The mentioned variance of the transverse connection or bond can also be realized after the separating-off of the described material, whereby between the phase of the separation and the establishment of the transverse connection, a surface-obtaining guidance of the strips must be effected.
The transverse connection via adhesive in the V grooves permits with a 3D element, during the phase of the later 3D deformation, a shift deformation of the strips without in so doing having the seams between the strips open. This shift deformability is achieved by binder material that at standard conditions is set in conformity with elastic/plastic, by resoftening (reactivation) as a consequence of selected effects, or by 3D deformation that is chronologically coordinated in such a way that the transverse connection is final-solidified only after this deformation by an appropriate reaction of the binder material.
A transverse connection by means of a material that is applied enables the shift deformation of the strips by its shift deformability that is due to the material, and/or by the deformability of the adhesive layer.
If the workpiece is comprised of layered wood, the stability of the strips of the separated-off 3D surface element, in addition to the described transverse connection, is increased by the isolating effect of the layers in such a way that even extremely inclined fibrous or fragile starting material, such as mahogany or grained wood, can be reliably processed to form a 3D surface element. This isolating effect results with wood plies (veneers) that are layered appropriately transverse to one another, but also with plies that are layered in parallel relative to the direction of the wood fibers, since practically always a deviation from the assumed fiber direction and hence a certain criss-crossing occurs.
The same isolating effect results with the use of a surface material that is used in addition to the layering, such as a plastic film or a fleece.
The production of the 3D surface element by separating off remaining material is effected, in the event that the starting workpiece is only slightly thicker than the 3D surface element (e.g. a veneer piece), preferably by grinding the remaining material off. In this way, the grooves are continuous, and the desired 3D deformability is achieved. A grinding of the surface for 3D surface elements of grained or pared veneer, when used as a cover ply in a formed part, is necessary in any case, so that this step signifies no additional expense. Instead of the grinding, other removal and thereby smoothing processes, such as planing via scrapers, or longitudinal blades (finishing), are also possible. The already produced transverse connection or bond between these strips stabilizes the workpiece during the separating process and makes it possible to handle the finished 3D surface element just like conventional wood veneer.
A sealing effect results when the grooves are filled with adhesive, thereby avoiding the danger of glue penetrating through during the later joining together of the plies, as well as the danger of the capillary penetration of liquid surface coating materials such as lacquers and pickling materials into the seams on the finished formed part that are solidified or set after the 3D deformation. As a consequence, the undesired optical accentuation of the seams is precluded. The solidified seams furthermore increase the strength and in particular the torsional stiffness of the finished formed part.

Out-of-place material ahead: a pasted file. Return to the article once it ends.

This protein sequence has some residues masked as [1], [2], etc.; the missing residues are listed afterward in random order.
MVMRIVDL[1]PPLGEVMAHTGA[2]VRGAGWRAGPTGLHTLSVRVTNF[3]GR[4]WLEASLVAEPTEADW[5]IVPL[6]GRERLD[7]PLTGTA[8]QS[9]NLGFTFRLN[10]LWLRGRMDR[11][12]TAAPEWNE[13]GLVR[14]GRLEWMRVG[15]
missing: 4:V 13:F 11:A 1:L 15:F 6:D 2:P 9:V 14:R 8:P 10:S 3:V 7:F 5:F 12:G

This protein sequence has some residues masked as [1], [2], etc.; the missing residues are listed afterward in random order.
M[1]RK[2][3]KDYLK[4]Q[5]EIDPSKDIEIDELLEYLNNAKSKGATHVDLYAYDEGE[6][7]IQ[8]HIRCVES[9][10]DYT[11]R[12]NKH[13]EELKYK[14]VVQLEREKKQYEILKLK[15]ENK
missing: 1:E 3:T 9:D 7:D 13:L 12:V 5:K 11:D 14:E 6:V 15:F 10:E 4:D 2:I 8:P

If the workpiece is considerably thicker than the 3D surface element that is to be produced (e.g. a solid wood scantling), the separating-off of the remaining material is provided as a block. For a better understanding, one should here talk about the separating-off of the 3D surface element from the block, but the operating principle remains the same. This can be effected by conventional separating processes such as sawing, however advantageously by a chipless separating-off, such as by longitudinal blades in the manner of veneer manufacture, e.g. with a finishing machine. The separating-off of 3D surface elements from this block can be repeated with respectively renewed grooving until the block is used up. During the repeated grooving one must pay attention that the grooving tools, in a manner aligned with the respective preceding step, enter into the portions of the groove that lie beyond the 3D surface element. Since during the finishing a very smooth surface results, grinding is here no longer necessary. The transverse connection of the strips here has the same advantages as with the separating-off by means of grinding.
The separating-off of the material that extends beyond the thickness of the 3D surface element can also be effected by pulling or tearing off a layer that is provided therefor and is secured only with a contact adhesive. Such a layer is preferably comprised of plastic and can possibly be reused a number of times after an appropriate processing. However, it can also remain as a protective film during the subsequent transport and storage until the 3D surface element is further processed, which is advantageous with particularly valuable materials such as grained veneer.
Instead of separating off the material, e.g. a plastic film, that extends beyond the thickness of the 3D surface element, a softening of the material, e.g. by melting, can also be undertaken, which also leads to a desired displaceability of the strips. This softening is undertaken parallel to the reversal of the possibly additionally utilized transverse connection. The particular advantage of this is the possibility of being able to use this plastic film simultaneously for the gluing of the 3D surface element with, for example, a carrier formed part or for the surface coating of the later outer surface of the formed part.